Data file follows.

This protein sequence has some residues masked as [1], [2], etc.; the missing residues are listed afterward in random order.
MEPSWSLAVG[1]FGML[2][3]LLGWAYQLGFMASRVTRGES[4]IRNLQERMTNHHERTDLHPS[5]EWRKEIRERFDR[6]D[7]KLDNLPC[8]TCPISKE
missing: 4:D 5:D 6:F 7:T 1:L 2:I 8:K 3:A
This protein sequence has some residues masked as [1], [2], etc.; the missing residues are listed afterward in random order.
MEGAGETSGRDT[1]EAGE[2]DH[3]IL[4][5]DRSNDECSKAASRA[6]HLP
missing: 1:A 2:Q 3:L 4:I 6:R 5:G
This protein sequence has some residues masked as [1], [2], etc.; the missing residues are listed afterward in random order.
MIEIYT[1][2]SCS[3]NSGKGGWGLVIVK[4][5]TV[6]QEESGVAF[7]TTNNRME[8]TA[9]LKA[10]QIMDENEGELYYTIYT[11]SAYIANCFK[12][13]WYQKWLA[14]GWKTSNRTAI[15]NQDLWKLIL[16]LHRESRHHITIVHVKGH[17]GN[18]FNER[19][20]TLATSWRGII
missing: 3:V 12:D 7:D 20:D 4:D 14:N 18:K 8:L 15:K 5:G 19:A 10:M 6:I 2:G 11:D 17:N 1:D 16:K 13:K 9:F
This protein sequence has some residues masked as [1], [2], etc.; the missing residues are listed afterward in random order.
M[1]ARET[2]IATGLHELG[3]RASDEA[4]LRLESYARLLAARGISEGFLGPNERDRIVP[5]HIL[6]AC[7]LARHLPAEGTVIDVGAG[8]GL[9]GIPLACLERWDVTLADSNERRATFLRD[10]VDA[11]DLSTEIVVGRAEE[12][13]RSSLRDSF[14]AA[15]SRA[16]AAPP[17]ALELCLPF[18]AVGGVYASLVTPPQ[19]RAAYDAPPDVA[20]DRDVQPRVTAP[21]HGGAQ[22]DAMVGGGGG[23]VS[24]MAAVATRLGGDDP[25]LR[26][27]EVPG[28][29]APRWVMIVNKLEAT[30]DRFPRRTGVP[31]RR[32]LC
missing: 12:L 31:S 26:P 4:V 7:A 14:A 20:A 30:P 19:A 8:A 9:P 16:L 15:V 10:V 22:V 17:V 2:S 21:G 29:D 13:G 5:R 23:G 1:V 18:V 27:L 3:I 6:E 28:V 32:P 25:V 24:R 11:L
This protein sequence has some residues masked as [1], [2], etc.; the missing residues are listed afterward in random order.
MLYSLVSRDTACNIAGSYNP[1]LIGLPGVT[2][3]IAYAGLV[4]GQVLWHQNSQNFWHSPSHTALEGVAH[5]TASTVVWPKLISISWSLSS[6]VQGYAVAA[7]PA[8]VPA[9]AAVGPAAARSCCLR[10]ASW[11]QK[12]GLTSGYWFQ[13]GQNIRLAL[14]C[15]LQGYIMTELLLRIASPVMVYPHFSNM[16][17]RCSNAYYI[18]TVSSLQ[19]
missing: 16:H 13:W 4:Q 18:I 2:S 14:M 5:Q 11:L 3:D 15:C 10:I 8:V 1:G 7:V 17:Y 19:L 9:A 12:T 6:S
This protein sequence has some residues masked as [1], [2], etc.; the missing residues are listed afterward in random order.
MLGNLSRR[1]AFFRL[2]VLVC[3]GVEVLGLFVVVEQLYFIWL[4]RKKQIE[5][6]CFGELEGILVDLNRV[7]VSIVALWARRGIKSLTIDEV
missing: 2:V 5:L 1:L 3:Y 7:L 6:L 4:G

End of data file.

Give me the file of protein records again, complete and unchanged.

This protein sequence has some residues masked as [1], [2], etc.; the missing residues are listed afterward in random order.
MEPSWSLAVG[1]FGML[2][3]LLGWAYQLGFMASRVTRGES[4]IRNLQERMTNHHERTDLHPS[5]EWRKEIRERFDR[6]D[7]KLDNLPC[8]TCPISKE
missing: 4:D 5:D 6:F 7:T 1:L 2:I 8:K 3:A
This protein sequence has some residues masked as [1], [2], etc.; the missing residues are listed afterward in random order.
MEGAGETSGRDT[1]EAGE[2]DH[3]IL[4][5]DRSNDECSKAASRA[6]HLP
missing: 1:A 2:Q 3:L 4:I 6:R 5:G
This protein sequence has some residues masked as [1], [2], etc.; the missing residues are listed afterward in random order.
MIEIYT[1][2]SCS[3]NSGKGGWGLVIVK[4][5]TV[6]QEESGVAF[7]TTNNRME[8]TA[9]LKA[10]QIMDENEGELYYTIYT[11]SAYIANCFK[12][13]WYQKWLA[14]GWKTSNRTAI[15]NQDLWKLIL[16]LHRESRHHITIVHVKGH[17]GN[18]FNER[19][20]TLATSWRGII
missing: 3:V 12:D 7:D 20:D 4:D 14:N 18:K 8:L 15:K 5:G 19:A 10:M 6:I 2:G 11:D 17:N 1:D 16:K 13:K 9:F
This protein sequence has some residues masked as [1], [2], etc.; the missing residues are listed afterward in random order.
M[1]ARET[2]IATGLHELG[3]RASDEA[4]LRLESYARLLAARGISEGFLGPNERDRIVP[5]HIL[6]AC[7]LARHLPAEGTVIDVGAG[8]GL[9]GIPLACLERWDVTLADSNERRATFLRD[10]VDA[11]DLSTEIVVGRAEE[12][13]RSSLRDSF[14]AA[15]SRA[16]AAPP[17]ALELCLPF[18]AVGGVYASLVTPPQ[19]RAAYDAPPDVA[20]DRDVQPRVTAP[21]HGGAQ[22]DAMVGGGGG[23]VS[24]MAAVATRLGGDDP[25]LR[26][27]EVPG[28][29]APRWVMIVNKLEAT[30]DRFPRRTGVP[31]RR[32]LC
missing: 12:L 31:S 26:P 4:V 7:A 14:A 20:A 30:P 19:A 8:A 9:P 16:L 15:V 10:V 22:V 17:V 2:S 21:G 29:D 13:G 5:R 23:G 1:V 18:V 27:L 3:I 6:E 28:V 32:P 25:V 24:R 11:L
This protein sequence has some residues masked as [1], [2], etc.; the missing residues are listed afterward in random order.
MLYSLVSRDTACNIAGSYNP[1]LIGLPGVT[2][3]IAYAGLV[4]GQVLWHQNSQNFWHSPSHTALEGVAH[5]TASTVVWPKLISISWSLSS[6]VQGYAVAA[7]PA[8]VPA[9]AAVGPAAARSCCLR[10]ASW[11]QK[12]GLTSGYWFQ[13]GQNIRLAL[14]C[15]LQGYIMTELLLRIASPVMVYPHFSNM[16][17]RCSNAYYI[18]TVSSLQ[19]
missing: 16:H 13:W 4:Q 18:I 2:S 14:M 5:Q 11:L 3:D 15:C 10:I 8:V 1:G 7:V 17:Y 19:L 9:A 12:T 6:S
This protein sequence has some residues masked as [1], [2], etc.; the missing residues are listed afterward in random order.
MLGNLSRR[1]AFFRL[2]VLVC[3]GVEVLGLFVVVEQLYFIWL[4]RKKQIE[5][6]CFGELEGILVDLNRV[7]VSIVALWARRGIKSLTIDEV
missing: 2:V 5:L 1:L 3:Y 7:L 6:L 4:G